NASA catches tropical cyclone 11W passing northern Philippines

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Credit: NOAA/NASA Goddard Rapid Response Team

NASA-NOAA's Suomi NPP satellite passed over the Northwestern Pacific Ocean and captured a visible image of recently formed Tropical Depression 11W.

Tropical Cyclone 11W formed on July 15 and maintained strength as it moved west and approached the Philippines.

On June 16 at 11 a.m. EDT (1500 UTC) the Visible Infrared Imaging Radiometer Suite (VIIRS) instrument aboard NASA-NOAA's Suomi NPP satellite captured visible image of 11W.

The VIIRS image showed 11W's center was located between just off the northeastern coast of Luzon, northern Philippines. VIIRS showed a powerful band of thunderstorms wrapping into the low-level center. The southwestern quadrant of 11W was over Luzon, bringing gusty winds, rough seas and heavy rainfall.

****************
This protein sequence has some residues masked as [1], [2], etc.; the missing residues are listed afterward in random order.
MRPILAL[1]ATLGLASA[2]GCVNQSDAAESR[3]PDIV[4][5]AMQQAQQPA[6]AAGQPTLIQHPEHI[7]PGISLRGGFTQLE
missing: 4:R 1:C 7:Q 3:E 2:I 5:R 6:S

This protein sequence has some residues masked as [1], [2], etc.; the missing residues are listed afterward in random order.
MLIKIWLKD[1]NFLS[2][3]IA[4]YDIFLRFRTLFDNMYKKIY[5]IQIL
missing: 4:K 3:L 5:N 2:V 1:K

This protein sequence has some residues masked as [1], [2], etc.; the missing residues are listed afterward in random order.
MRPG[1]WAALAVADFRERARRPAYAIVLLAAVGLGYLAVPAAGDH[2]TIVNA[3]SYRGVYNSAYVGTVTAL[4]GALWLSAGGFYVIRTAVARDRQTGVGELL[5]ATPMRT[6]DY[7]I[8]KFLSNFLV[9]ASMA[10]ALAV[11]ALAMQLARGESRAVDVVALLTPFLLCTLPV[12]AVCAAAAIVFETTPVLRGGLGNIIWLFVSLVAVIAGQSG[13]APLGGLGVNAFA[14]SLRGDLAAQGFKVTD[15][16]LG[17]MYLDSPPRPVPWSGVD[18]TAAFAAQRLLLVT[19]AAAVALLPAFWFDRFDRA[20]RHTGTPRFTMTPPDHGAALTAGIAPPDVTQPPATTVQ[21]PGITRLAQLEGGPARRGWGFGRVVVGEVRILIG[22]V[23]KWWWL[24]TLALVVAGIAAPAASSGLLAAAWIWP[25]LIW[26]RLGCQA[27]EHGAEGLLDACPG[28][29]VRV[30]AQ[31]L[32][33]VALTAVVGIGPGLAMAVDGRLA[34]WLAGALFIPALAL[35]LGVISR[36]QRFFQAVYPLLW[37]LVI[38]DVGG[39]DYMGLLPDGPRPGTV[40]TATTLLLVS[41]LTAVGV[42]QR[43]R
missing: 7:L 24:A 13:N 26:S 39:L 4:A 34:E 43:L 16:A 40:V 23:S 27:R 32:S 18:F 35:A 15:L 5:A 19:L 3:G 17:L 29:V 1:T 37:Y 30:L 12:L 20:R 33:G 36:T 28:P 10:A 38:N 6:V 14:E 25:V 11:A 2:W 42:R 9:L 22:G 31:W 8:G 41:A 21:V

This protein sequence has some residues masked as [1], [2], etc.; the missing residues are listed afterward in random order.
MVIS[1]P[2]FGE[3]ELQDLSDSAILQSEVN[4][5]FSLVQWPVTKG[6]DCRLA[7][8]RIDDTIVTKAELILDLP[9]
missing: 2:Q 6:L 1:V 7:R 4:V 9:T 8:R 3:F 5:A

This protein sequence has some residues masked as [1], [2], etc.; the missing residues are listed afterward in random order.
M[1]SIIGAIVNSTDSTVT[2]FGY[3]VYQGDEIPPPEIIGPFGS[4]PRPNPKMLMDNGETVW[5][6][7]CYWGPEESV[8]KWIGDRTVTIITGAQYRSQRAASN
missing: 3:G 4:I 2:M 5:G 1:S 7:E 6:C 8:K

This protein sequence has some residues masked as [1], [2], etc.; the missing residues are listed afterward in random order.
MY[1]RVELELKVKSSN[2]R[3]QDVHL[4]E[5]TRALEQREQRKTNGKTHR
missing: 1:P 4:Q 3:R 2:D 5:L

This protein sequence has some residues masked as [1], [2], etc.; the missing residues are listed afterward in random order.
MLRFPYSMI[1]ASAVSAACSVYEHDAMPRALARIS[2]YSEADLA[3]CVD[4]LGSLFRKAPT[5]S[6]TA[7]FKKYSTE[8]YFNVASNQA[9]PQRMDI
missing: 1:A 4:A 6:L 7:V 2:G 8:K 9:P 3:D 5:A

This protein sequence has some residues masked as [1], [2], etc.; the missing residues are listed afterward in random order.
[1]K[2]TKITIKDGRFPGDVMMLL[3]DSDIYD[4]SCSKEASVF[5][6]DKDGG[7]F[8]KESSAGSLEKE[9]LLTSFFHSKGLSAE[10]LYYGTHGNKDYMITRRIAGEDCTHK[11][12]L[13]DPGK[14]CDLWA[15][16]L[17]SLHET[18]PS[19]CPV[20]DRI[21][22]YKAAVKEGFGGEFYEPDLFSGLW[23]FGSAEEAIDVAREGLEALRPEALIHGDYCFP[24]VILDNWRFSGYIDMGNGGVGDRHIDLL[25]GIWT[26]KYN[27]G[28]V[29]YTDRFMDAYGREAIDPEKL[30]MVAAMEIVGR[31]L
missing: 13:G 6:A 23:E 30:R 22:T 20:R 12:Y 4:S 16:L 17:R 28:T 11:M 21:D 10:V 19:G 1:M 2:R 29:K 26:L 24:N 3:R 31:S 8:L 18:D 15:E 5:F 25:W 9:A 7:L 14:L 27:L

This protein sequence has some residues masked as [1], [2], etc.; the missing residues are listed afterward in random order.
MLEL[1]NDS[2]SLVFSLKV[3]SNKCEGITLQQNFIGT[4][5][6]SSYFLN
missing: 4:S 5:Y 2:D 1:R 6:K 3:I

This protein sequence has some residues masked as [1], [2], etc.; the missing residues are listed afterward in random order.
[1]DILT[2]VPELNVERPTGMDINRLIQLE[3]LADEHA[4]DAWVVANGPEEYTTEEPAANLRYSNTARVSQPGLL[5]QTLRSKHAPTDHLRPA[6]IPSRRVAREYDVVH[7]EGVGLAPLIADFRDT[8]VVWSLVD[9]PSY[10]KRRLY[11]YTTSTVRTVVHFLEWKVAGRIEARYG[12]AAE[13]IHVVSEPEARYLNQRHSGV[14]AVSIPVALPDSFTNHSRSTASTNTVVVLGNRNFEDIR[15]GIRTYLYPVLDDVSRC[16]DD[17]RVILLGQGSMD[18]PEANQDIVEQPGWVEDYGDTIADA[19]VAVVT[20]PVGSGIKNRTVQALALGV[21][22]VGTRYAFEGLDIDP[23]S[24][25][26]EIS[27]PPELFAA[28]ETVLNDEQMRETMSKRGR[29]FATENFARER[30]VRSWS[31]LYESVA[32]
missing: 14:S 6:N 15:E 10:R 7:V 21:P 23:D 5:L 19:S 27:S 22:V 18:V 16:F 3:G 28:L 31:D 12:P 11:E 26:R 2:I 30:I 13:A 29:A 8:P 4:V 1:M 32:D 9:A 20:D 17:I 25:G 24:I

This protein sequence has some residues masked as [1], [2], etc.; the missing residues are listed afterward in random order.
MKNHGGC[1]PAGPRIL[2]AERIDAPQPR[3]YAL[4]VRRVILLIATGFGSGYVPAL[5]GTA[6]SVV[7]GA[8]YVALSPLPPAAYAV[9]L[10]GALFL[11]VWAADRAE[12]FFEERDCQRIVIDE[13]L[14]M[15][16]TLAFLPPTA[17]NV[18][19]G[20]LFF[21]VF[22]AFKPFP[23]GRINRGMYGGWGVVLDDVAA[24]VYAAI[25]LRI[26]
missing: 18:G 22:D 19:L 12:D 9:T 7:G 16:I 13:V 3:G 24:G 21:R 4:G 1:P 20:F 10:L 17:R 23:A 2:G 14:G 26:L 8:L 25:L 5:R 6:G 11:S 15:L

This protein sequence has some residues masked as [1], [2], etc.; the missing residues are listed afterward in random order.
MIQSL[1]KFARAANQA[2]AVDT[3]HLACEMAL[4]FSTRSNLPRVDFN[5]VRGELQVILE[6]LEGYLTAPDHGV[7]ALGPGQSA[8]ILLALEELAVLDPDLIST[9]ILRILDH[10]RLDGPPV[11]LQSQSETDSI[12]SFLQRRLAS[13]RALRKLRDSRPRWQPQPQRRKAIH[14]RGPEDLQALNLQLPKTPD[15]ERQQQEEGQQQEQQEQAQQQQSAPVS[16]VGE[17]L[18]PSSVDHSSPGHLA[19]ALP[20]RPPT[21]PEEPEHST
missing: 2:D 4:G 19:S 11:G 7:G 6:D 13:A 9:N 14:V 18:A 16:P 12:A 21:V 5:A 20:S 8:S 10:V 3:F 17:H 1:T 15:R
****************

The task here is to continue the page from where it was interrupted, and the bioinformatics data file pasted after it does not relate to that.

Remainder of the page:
On July 16 at 11 a.m. EDT (1500 UTC) 11W's center was located near 18.8 degrees north latitude and 121.2 degrees east longitude. That's approximately 255 nautical miles north-northeast of Manila, Philippines. 11W was moving to the west at 20 mph (17 knots/31.4 kph). Maximum sustained winds were near 30 mph (34.5 mph/55.5 kph).

The Joint Typhoon Warning Center or JTWC forecast calls for 11W to continue moving west and enter and move through the South China Sea and cross over Hainan Island, China on July 18.

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By Rob Gutro
NASA's Goddard Space Flight Center

Media Contact

Rob Gutro
[email protected]
@NASAGoddard

http://www.nasa.gov/goddard

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